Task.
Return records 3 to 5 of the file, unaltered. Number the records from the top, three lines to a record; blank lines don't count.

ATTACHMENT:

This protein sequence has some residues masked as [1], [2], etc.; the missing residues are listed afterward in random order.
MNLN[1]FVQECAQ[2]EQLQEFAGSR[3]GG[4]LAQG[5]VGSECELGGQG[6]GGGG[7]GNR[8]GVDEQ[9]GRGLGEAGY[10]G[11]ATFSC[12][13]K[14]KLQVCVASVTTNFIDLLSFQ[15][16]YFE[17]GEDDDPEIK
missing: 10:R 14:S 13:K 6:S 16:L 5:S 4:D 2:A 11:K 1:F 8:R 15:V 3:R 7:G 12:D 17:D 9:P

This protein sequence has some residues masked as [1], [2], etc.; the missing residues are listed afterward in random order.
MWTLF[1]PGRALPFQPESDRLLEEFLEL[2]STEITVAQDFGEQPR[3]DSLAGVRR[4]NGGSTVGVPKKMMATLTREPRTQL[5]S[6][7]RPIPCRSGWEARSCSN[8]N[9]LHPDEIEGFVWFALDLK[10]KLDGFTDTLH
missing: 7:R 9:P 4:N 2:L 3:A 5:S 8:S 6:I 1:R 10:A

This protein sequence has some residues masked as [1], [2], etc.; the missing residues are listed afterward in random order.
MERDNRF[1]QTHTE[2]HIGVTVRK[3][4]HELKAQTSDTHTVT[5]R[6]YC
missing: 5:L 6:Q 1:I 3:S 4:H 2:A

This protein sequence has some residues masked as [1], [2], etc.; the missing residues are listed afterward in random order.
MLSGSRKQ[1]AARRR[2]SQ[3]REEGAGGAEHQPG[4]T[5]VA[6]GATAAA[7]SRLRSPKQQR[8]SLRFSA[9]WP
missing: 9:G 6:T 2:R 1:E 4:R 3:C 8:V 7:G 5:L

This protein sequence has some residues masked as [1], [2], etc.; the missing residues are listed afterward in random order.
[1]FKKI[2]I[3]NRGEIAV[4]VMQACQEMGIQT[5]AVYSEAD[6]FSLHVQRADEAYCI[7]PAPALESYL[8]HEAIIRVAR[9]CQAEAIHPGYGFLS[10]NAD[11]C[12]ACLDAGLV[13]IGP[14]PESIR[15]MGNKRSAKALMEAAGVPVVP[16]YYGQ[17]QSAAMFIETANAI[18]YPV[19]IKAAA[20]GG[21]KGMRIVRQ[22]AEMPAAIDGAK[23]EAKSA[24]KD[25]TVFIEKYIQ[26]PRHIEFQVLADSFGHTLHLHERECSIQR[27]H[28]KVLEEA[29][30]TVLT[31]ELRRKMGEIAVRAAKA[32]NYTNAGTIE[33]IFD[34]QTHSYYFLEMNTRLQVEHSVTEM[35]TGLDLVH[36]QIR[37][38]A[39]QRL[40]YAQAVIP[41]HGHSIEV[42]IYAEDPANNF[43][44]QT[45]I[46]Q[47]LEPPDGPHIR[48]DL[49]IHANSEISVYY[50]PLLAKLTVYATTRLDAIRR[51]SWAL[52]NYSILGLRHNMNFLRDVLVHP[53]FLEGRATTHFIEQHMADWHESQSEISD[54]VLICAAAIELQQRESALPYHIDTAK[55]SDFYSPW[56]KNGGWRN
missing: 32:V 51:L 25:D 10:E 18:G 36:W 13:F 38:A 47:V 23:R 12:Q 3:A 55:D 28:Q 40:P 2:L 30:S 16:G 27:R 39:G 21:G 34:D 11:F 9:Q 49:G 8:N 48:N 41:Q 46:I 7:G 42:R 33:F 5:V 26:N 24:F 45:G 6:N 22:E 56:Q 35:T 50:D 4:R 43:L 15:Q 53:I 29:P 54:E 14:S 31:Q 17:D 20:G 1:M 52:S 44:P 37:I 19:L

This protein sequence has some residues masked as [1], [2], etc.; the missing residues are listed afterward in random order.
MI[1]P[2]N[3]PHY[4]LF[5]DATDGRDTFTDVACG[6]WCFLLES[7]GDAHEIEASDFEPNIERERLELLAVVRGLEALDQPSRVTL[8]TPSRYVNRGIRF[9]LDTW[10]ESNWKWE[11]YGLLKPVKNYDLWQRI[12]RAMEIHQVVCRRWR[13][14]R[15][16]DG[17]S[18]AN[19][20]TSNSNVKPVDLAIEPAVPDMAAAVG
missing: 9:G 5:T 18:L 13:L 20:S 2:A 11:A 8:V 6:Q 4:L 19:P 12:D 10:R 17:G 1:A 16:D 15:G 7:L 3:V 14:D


This protein sequence has some residues masked as [1], [2], etc.; the missing residues are listed afterward in random order.
MERDNRF[1]QTHTE[2]HIGVTVRK[3][4]HELKAQTSDTHTVT[5]R[6]YC
missing: 5:L 6:Q 1:I 3:S 4:H 2:A

This protein sequence has some residues masked as [1], [2], etc.; the missing residues are listed afterward in random order.
MLSGSRKQ[1]AARRR[2]SQ[3]REEGAGGAEHQPG[4]T[5]VA[6]GATAAA[7]SRLRSPKQQR[8]SLRFSA[9]WP
missing: 9:G 6:T 2:R 1:E 4:R 3:C 8:V 7:G 5:L

This protein sequence has some residues masked as [1], [2], etc.; the missing residues are listed afterward in random order.
[1]FKKI[2]I[3]NRGEIAV[4]VMQACQEMGIQT[5]AVYSEAD[6]FSLHVQRADEAYCI[7]PAPALESYL[8]HEAIIRVAR[9]CQAEAIHPGYGFLS[10]NAD[11]C[12]ACLDAGLV[13]IGP[14]PESIR[15]MGNKRSAKALMEAAGVPVVP[16]YYGQ[17]QSAAMFIETANAI[18]YPV[19]IKAAA[20]GG[21]KGMRIVRQ[22]AEMPAAIDGAK[23]EAKSA[24]KD[25]TVFIEKYIQ[26]PRHIEFQVLADSFGHTLHLHERECSIQR[27]H[28]KVLEEA[29][30]TVLT[31]ELRRKMGEIAVRAAKA[32]NYTNAGTIE[33]IFD[34]QTHSYYFLEMNTRLQVEHSVTEM[35]TGLDLVH[36]QIR[37][38]A[39]QRL[40]YAQAVIP[41]HGHSIEV[42]IYAEDPANNF[43][44]QT[45]I[46]Q[47]LEPPDGPHIR[48]DL[49]IHANSEISVYY[50]PLLAKLTVYATTRLDAIRR[51]SWAL[52]NYSILGLRHNMNFLRDVLVHP[53]FLEGRATTHFIEQHMADWHESQSEISD[54]VLICAAAIELQQRESALPYHIDTAK[55]SDFYSPW[56]KNGGWRN
missing: 32:V 51:L 25:D 10:E 18:G 36:W 13:F 38:A 47:V 23:R 12:Q 3:A 55:D 28:Q 40:P 2:L 30:S 16:G 27:R 39:G 21:G 34:D 11:F 9:Q 49:G 8:N 48:N 41:Q 46:I 7:G 42:R 33:F 5:V 26:N 24:F 45:G 6:N 22:E 56:Q 35:T 50:D 4:R 43:L 15:Q 53:I 29:P 54:E 14:S 31:Q 17:D 20:G 1:M 52:S 44:P 37:I 19:L